Osprey sculpture due to fly west


If Greenporters want the beloved Osprey sculpture, Morning Call, back in their village, Mayor David Nyce suggested Monday night that they call Jim Miller of Miller Environmental and make their wishes known.

The 35-foot Roberto Julio Bessin sculpture, including a 15-foot pedestal created from I-beams from the World Trade Center, is slated to fly west to Jean Cochran Park next Wednesday, Aug. 31, clutching an American flag between its claws, according to Mr. Miller. In the event of inclement weather, the osprey will fly the following day. The sculpture is destined to perch at the site where the Ospreys collegiate baseball team plays each summer.

The sculpture will be airlifted by helicopter under a contract with Ray Feeney of North Fork Helicopter in Cutchogue, who arranged for Air Crane Inc., of Georgia, to carry the piece.

The sculpture was originally intended as a gift to Greenport for temporarily housing owner Jim Miller’s heron sculpture during a court battle with his Paradise Point neighbors, who thought it was ugly. The heron has since returned to Mr. Miller’s property. Since Morning Call arrived in Greenport in 2002, it has perched on the dock at Steve Clarke’s Greenport Yacht & Shipbuilding Company. But winds as high as 70 mph and boating accidents have caused damage to the sculpture.

“The dock’s been hit by a number of boats, which rocks the sculpture, and a number of bronze bars have cracked or broken,” Mr. Clarke said in early July. “The osprey’s got to come down for maintenance, and at that time we’d like to move it to a place where it’s more available to more people.”

The sculpture never belonged to Greenport Village, Mr. Nyce told a throng of residents who complained at Monday night’s Village Board meeting about what they saw as the failure of officials to appreciate the significance of the sculpture, which memorializes Sept. 11, 2001.

Contrary to claims that the Village Board secretly refused to take ownership of the sculpture, Mr. Nyce said he was approached by an unnamed representative of Mr. Miller and asked about placing the osprey in Mitchell Park.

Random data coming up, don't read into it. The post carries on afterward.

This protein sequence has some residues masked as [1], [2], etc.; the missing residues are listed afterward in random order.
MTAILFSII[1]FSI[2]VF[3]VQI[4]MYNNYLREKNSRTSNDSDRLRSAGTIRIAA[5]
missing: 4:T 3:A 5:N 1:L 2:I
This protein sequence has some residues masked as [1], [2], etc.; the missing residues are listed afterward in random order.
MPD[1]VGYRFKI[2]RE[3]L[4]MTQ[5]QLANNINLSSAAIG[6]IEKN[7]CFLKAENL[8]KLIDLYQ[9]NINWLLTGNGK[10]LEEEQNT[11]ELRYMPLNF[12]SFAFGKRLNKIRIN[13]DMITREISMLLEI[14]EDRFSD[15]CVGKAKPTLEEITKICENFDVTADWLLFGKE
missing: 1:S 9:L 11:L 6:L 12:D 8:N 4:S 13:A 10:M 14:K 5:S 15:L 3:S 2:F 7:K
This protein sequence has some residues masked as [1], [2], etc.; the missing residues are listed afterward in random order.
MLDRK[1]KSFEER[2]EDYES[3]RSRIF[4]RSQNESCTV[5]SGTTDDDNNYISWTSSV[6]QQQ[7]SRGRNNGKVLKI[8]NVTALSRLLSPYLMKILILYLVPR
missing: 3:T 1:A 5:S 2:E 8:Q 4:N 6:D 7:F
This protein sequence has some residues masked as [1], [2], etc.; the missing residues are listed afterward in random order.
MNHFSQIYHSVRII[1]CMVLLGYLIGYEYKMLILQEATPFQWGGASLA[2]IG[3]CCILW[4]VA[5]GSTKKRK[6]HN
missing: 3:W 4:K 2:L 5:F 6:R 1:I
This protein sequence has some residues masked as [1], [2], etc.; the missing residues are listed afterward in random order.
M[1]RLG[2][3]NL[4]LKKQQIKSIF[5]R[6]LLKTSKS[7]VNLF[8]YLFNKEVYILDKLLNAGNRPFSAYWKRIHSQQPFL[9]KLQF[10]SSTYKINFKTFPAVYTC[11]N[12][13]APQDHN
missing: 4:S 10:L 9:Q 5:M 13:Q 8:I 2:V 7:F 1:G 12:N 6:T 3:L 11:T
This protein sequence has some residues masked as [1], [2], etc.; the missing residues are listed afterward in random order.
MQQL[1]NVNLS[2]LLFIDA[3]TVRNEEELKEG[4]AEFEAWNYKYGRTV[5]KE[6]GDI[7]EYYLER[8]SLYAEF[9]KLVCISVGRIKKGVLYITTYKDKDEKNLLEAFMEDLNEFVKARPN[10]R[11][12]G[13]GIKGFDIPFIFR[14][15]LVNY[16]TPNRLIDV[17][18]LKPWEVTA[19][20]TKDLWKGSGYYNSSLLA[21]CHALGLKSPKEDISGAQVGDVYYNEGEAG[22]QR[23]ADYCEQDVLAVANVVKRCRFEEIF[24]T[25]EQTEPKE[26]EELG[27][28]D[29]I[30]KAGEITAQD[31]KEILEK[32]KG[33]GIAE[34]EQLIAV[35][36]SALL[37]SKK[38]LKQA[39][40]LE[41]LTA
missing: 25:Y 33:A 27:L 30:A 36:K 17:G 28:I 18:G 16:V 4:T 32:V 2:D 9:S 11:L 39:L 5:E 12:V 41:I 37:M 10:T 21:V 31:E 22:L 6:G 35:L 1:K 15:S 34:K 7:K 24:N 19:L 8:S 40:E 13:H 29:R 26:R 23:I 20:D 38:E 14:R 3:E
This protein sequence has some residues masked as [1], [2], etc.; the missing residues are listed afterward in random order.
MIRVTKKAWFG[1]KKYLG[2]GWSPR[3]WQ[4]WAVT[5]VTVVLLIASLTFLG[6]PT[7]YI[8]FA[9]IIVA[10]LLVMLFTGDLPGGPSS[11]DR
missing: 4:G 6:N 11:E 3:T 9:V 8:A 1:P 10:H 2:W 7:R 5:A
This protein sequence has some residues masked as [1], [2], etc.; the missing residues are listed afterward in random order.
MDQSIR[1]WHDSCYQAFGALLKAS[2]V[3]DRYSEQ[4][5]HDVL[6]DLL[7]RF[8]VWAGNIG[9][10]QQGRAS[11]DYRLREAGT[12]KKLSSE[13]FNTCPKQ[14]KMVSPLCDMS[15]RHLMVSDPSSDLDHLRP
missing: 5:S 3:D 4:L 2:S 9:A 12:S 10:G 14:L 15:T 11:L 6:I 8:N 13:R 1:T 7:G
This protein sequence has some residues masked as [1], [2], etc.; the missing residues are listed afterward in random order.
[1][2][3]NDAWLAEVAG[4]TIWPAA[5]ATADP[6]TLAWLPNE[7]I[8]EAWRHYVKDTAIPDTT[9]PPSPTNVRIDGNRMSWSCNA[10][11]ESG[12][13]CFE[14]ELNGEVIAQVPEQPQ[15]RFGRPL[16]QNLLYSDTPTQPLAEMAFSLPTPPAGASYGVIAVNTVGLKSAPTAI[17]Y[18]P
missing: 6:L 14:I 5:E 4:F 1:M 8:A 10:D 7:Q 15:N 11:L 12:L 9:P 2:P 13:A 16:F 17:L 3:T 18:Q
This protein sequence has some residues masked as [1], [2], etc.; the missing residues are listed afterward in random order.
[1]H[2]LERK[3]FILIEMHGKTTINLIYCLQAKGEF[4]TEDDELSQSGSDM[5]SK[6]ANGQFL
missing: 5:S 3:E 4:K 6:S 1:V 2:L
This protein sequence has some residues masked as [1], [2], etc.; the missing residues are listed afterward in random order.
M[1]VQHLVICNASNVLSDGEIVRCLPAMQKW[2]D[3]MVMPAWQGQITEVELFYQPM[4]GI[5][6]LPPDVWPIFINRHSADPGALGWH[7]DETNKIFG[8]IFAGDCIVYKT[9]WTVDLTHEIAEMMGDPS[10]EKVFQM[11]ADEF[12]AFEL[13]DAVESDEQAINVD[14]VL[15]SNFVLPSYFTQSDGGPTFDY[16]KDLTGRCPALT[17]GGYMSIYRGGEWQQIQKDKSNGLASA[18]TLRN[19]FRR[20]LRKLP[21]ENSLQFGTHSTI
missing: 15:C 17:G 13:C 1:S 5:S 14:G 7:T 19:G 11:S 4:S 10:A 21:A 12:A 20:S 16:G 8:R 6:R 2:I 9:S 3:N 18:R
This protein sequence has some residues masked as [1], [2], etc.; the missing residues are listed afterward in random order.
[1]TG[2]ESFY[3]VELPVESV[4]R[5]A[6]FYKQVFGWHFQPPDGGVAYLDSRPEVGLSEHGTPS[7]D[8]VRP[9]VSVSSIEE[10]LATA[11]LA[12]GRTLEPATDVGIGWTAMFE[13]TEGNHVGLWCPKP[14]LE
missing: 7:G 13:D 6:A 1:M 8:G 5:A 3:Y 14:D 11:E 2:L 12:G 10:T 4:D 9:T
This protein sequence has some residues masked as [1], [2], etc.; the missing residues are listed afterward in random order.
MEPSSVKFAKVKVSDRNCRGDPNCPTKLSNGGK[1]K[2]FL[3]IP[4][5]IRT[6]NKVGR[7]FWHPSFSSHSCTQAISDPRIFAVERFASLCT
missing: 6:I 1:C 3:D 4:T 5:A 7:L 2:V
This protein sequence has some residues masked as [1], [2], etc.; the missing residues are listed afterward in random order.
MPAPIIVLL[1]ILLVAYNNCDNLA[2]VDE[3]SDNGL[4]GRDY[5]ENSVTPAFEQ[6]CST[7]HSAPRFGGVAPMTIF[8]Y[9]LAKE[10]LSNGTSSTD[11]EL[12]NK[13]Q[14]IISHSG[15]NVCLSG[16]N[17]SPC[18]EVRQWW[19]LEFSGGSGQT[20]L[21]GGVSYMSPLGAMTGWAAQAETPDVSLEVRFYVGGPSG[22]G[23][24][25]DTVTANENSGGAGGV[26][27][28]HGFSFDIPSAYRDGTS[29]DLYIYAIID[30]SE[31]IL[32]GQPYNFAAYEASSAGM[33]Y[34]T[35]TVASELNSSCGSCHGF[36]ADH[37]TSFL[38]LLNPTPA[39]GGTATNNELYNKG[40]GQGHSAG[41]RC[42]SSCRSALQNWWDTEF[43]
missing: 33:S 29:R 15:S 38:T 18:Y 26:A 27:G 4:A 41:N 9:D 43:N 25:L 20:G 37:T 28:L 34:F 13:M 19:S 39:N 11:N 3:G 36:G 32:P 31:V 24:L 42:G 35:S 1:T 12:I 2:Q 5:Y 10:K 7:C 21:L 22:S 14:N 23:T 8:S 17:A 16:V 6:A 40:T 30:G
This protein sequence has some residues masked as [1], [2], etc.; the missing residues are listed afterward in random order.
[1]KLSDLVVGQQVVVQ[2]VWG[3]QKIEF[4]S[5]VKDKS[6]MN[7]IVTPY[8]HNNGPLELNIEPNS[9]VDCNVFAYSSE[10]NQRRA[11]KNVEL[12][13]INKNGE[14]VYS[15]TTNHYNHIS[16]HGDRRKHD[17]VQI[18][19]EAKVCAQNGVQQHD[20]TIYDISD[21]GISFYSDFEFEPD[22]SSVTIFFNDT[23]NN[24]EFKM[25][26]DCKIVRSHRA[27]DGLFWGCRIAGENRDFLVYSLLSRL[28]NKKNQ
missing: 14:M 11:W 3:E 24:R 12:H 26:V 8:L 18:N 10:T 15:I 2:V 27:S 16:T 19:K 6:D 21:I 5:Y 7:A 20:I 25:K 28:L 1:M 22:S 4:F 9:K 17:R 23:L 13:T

“I said fantastic,” Mr. Nyce told the crowd Monday night.

But when he emailed board members to tell them of Mr. Miller’s idea, there were concerns, including whether the park should house any artwork, particularly a piece not created by a local artist. If the village were to accept the gift of the sculpture, there was also the issue of insuring it properly and making sure it posed no critical risk to those who might visit the site.

When Mr. Nyce told Mr. Miller’s representative about the concerns, he said he was told Mr. Miller wanted no formal consideration of the matter and that’s why the issue was never publicly brought before the board, the mayor said.

Other suggestions for where the sculpture might be placed in Greenport were rejected by Mr. Miller, the mayor said.
“Talk to the owner and let’s bring the statue back,” Mr. Nyce said.

Mr. Miller confirmed the mayor’s statement. But he added that both the previous administration of Dave Kapell and the present Nyce administration had failed to act to take possession of the sculpture and provide a good home for it.

When the decision not to place it in Mitchell Park was conveyed, North Ferry suggested a site overlooking its Greenport dock. But Mr. Nyce said that would involve getting permission from the state Department of Environmental Conservation, the Army Corps of Engineers and others.

Mr. Miller saw that as at least two years of bureaucracy, he said.

“I’ve had enough bulls—,” he said. “I’m fed up with a government that can’t work.” He made his offer to Southold Town and a board vote confirmed the gift and work was rapidly under way to pour the concrete for the base at Jean Cochran Park.

As much as Mr. Miller said he appreciated Mr. Clarke’s providing a home for the sculpture all these years, he said he looks forward to people being able to see the piece up close and actually touch the massive column from the 33rd floor of the World Trade Center’s north tower.

“This is such a massive column” it will cause people to think that the building couldn’t possibly have come down, he said. It will cause them “to ponder the loss of life.”

“This is a memorial to the pain and suffering of all Americans,” Mr. Miller said.

In the past month, the osprey sculpture has been on the landward side of the dock, where Mr. Bessin has been working to refurbish it.

“We want to have the memorial in place by 9/11 this year at Cochran Park so people can go up and touch it and feel the thickness of the twisted metal,” deputy public works director Jeff Standish told the Southold Town Board at a July work session.

“We built it just for local people and it’s had enormous notoriety and appeal locally, but it hasn’t gotten national notoriety,” Mr. Clarke said. “I believe it’s the largest monument to the 9/11 disaster that there is anywhere in the country. Where it is now, people see it, but they aren’t aware of its significance.”

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